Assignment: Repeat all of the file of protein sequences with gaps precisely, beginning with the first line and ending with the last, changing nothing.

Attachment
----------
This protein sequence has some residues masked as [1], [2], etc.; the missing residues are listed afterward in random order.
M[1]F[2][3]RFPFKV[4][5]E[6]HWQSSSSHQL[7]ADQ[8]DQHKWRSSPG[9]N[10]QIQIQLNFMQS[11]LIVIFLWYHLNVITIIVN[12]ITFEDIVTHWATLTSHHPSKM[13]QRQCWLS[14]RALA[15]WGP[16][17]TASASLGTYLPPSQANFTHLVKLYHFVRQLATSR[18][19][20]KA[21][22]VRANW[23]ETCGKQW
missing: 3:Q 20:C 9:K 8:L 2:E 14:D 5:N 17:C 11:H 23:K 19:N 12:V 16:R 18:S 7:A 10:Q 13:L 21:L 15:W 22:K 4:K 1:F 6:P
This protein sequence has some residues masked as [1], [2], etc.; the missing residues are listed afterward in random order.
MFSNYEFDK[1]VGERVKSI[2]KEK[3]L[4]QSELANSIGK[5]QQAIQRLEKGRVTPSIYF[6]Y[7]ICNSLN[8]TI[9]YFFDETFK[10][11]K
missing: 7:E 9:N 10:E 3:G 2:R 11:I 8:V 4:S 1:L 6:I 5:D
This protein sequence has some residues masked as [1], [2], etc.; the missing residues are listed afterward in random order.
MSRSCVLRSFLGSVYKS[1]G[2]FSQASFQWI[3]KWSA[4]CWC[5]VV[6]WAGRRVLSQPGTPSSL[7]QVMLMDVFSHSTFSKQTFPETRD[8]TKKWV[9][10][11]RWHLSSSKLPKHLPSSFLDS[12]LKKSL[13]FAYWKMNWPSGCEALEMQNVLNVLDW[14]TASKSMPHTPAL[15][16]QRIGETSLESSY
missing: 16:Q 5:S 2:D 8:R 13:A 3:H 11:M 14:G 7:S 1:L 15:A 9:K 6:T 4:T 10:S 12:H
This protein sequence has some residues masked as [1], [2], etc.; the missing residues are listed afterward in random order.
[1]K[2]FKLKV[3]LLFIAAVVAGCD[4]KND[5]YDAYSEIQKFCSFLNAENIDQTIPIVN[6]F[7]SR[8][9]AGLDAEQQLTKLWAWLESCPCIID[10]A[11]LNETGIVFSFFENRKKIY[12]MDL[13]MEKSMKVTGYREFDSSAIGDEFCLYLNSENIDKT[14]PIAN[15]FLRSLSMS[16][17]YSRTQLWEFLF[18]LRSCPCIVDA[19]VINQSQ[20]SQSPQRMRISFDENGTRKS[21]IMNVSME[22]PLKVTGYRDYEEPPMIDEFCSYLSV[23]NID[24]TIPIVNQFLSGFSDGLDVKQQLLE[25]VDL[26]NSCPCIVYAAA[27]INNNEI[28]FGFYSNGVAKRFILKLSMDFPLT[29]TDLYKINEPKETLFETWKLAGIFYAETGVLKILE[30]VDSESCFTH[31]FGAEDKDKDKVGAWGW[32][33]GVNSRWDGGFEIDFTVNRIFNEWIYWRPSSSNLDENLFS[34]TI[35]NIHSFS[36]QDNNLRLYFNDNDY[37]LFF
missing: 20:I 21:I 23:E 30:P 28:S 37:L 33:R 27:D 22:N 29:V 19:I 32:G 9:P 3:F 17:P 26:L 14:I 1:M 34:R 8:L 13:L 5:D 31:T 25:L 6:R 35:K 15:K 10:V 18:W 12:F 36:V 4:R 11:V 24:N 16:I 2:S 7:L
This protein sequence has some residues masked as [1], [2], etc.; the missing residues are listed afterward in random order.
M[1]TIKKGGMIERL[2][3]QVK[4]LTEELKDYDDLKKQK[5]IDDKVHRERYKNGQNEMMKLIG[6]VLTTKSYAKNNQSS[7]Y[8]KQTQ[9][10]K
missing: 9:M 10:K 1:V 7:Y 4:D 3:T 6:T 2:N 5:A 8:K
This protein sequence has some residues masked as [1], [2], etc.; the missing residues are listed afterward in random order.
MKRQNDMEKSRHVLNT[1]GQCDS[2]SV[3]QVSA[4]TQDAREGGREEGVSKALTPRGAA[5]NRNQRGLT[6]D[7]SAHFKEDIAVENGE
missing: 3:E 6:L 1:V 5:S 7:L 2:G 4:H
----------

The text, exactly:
This protein sequence has some residues masked as [1], [2], etc.; the missing residues are listed afterward in random order.
M[1]F[2][3]RFPFKV[4][5]E[6]HWQSSSSHQL[7]ADQ[8]DQHKWRSSPG[9]N[10]QIQIQLNFMQS[11]LIVIFLWYHLNVITIIVN[12]ITFEDIVTHWATLTSHHPSKM[13]QRQCWLS[14]RALA[15]WGP[16][17]TASASLGTYLPPSQANFTHLVKLYHFVRQLATSR[18][19][20]KA[21][22]VRANW[23]ETCGKQW
missing: 3:Q 20:C 9:K 8:L 2:E 14:D 5:N 17:C 11:H 23:K 19:N 12:V 16:R 18:S 7:A 10:Q 13:L 21:L 15:W 22:K 4:K 1:F 6:P
This protein sequence has some residues masked as [1], [2], etc.; the missing residues are listed afterward in random order.
MFSNYEFDK[1]VGERVKSI[2]KEK[3]L[4]QSELANSIGK[5]QQAIQRLEKGRVTPSIYF[6]Y[7]ICNSLN[8]TI[9]YFFDETFK[10][11]K
missing: 7:E 9:N 10:E 3:G 2:R 11:I 8:V 4:S 1:L 6:I 5:D
This protein sequence has some residues masked as [1], [2], etc.; the missing residues are listed afterward in random order.
MSRSCVLRSFLGSVYKS[1]G[2]FSQASFQWI[3]KWSA[4]CWC[5]VV[6]WAGRRVLSQPGTPSSL[7]QVMLMDVFSHSTFSKQTFPETRD[8]TKKWV[9][10][11]RWHLSSSKLPKHLPSSFLDS[12]LKKSL[13]FAYWKMNWPSGCEALEMQNVLNVLDW[14]TASKSMPHTPAL[15][16]QRIGETSLESSY
missing: 16:Q 5:S 2:D 8:R 13:A 3:H 11:M 14:G 7:S 1:L 15:A 9:K 6:T 4:T 10:S 12:H
This protein sequence has some residues masked as [1], [2], etc.; the missing residues are listed afterward in random order.
[1]K[2]FKLKV[3]LLFIAAVVAGCD[4]KND[5]YDAYSEIQKFCSFLNAENIDQTIPIVN[6]F[7]SR[8][9]AGLDAEQQLTKLWAWLESCPCIID[10]A[11]LNETGIVFSFFENRKKIY[12]MDL[13]MEKSMKVTGYREFDSSAIGDEFCLYLNSENIDKT[14]PIAN[15]FLRSLSMS[16][17]YSRTQLWEFLF[18]LRSCPCIVDA[19]VINQSQ[20]SQSPQRMRISFDENGTRKS[21]IMNVSME[22]PLKVTGYRDYEEPPMIDEFCSYLSV[23]NID[24]TIPIVNQFLSGFSDGLDVKQQLLE[25]VDL[26]NSCPCIVYAAA[27]INNNEI[28]FGFYSNGVAKRFILKLSMDFPLT[29]TDLYKINEPKETLFETWKLAGIFYAETGVLKILE[30]VDSESCFTH[31]FGAEDKDKDKVGAWGW[32][33]GVNSRWDGGFEIDFTVNRIFNEWIYWRPSSSNLDENLFS[34]TI[35]NIHSFS[36]QDNNLRLYFNDNDY[37]LFF
missing: 20:I 21:I 23:E 30:P 28:S 37:L 33:R 27:D 22:N 29:V 19:I 32:G 9:P 3:F 17:P 26:L 14:I 1:M 34:R 8:L 13:L 5:D 31:T 25:L 6:R 35:K 15:K 10:V 18:W 12:F 36:V 4:R 11:V 24:N 16:I 2:S 7:L
This protein sequence has some residues masked as [1], [2], etc.; the missing residues are listed afterward in random order.
M[1]TIKKGGMIERL[2][3]QVK[4]LTEELKDYDDLKKQK[5]IDDKVHRERYKNGQNEMMKLIG[6]VLTTKSYAKNNQSS[7]Y[8]KQTQ[9][10]K
missing: 9:M 10:K 1:V 7:Y 4:D 3:T 6:T 2:N 5:A 8:K
This protein sequence has some residues masked as [1], [2], etc.; the missing residues are listed afterward in random order.
MKRQNDMEKSRHVLNT[1]GQCDS[2]SV[3]QVSA[4]TQDAREGGREEGVSKALTPRGAA[5]NRNQRGLT[6]D[7]SAHFKEDIAVENGE
missing: 3:E 6:L 1:V 5:S 7:L 2:G 4:H